Facts about Louis Armstrong
Louis Armstrong, one of the greatest jazz musicians of all time, was born in New Orleans, Louisiana on August 4, 1901. He came from a poor family, and his grandparents were slaves in the 1800s. William Armstrong was his father, and Mary Albert was his mother. Louis’ father abandoned the family when he was a baby. From 1903 to 1906, he and his younger sister were cared for by his grandmother and uncle until he was five years old. His mother and her family then returned the children to him. He dropped out of school at the age of eleven and joined a boy’s quartet. His passion for music and his career both began.
Because of his delinquent behavior as a child, Louis spent time at the New Orleans Home for Colored Waifs.
He learned to play the cornet at the New Orleans Home for Colored Waifs. He was taught discipline as well as musical training. He was a member of the band and eventually became the band’s leader.
Louis Armstrong got his first dance hall job at Henry Ponce’s, and Black Benny became his mentor while he was there.
Louis learned to play the trumpet and cornet, and he also sang.
Louis spent his adolescence performing in brass band parades and on riverboats.
In 1918, Louis Armstrong married Daisy Parker and adopted Clarence, a three-year-old boy.
Louis and Daisy’s marriage did not last, and Daisy died soon after they divorced.
Louis married pianist Lillian Harden in 1924.
Louis accepted a position with New York’s most famous African-American band at the time, the Fletcher Henderson Orchestra.
Louis Armstrong’s recordings of the songs ‘Hot Seven’ and ‘Hot Five’ in the 1920s forever changed jazz music. He was a soloist, and jazz had always been a group music genre.
He divorced Lillian in 1931. The following year, he released ‘When It’s Sleepytime Down South.’ This would become his signature song.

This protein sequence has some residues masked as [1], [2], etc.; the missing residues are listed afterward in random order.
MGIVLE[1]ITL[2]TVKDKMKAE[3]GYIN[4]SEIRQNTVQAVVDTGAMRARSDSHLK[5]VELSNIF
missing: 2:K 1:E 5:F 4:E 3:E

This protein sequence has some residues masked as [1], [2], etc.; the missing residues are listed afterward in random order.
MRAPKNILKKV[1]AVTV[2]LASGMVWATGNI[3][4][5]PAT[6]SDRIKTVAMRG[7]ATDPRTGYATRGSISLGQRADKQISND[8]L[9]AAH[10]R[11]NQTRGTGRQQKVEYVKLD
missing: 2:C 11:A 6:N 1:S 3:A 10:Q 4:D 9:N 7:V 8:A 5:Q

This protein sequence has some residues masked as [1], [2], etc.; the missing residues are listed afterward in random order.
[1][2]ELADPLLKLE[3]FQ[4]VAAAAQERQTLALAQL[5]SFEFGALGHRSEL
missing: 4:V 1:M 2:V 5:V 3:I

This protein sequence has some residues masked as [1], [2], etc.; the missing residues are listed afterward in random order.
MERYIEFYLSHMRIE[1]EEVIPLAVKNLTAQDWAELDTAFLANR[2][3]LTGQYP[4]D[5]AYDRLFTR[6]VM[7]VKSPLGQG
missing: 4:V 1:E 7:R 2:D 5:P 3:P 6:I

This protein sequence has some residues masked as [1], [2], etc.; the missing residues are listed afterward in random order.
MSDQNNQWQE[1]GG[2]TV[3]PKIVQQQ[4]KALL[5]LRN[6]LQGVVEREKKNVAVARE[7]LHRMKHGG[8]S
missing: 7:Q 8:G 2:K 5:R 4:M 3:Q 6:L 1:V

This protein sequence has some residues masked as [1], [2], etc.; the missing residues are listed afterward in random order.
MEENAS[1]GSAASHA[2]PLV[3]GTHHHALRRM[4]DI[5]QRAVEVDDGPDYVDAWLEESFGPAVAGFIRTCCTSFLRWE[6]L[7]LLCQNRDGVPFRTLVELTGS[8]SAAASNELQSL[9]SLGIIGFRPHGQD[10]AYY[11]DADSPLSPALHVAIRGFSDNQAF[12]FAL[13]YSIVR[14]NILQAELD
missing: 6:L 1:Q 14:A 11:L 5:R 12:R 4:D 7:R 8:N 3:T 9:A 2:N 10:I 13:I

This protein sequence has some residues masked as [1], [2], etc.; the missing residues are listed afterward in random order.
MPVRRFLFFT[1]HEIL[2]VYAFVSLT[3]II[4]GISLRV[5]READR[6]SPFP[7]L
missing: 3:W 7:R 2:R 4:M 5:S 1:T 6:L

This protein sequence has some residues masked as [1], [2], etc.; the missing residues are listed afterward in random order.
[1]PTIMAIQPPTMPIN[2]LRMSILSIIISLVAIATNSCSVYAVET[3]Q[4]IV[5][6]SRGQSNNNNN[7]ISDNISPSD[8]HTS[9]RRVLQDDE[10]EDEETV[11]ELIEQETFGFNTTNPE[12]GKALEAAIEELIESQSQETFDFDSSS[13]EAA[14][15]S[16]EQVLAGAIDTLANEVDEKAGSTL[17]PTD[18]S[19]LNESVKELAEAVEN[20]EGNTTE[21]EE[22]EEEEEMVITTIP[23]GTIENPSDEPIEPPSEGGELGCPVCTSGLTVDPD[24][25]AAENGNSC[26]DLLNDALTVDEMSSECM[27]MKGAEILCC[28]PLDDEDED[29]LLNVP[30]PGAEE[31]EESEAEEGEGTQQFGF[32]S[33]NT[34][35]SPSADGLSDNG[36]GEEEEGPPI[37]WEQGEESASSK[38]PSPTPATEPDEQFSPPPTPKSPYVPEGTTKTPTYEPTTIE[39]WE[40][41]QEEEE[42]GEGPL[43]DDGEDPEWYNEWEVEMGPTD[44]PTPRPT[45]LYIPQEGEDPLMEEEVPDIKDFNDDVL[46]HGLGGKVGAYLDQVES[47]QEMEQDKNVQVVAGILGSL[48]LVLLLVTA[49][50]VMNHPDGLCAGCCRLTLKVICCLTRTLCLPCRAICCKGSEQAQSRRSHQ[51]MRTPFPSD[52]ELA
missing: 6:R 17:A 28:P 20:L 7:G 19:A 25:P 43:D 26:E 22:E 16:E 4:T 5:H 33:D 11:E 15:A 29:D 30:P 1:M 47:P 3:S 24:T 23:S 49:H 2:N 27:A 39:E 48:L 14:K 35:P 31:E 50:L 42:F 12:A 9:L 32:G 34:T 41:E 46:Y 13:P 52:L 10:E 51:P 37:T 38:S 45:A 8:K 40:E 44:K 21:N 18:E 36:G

Louis married Alpha in 1938, but the marriage did not last.
Louis married Cotton Club dancer Lucille Wilson in 1942. They bought a house in Corona, New York, and spent the rest of their lives there.
Louis rose to prominence as one of the greatest jazz musicians of all time. He was a world-famous entertainer who appeared in movies, on TV, on radio shows, in nightclubs, theaters, and dance halls.
Louis enjoyed performing so much that he performed up to 300 concerts per year in some years.
Louis Armstrong won the Grammy Award for Male Vocal Performance for ‘Hello Dolly’ in 1964.
Louis Armstrong received the Grammy Lifetime Achievement Award one year after his death, in 1972.
Louis Armstrong was inducted into the Rock and Roll Hall of Fame in 1990 for his “early influence.”
Several of Louis’ songs, including Mack the Knife, Hello Dolly, and What a Wonderful World, have been inducted into the Grammy Hall of Fame for their significance.
Most people consider Louis Armstrong to be the “Father of Jazz Music.”
Louis Armstrong died of heart failure on July 6, 1971. He was 69 years old at the time.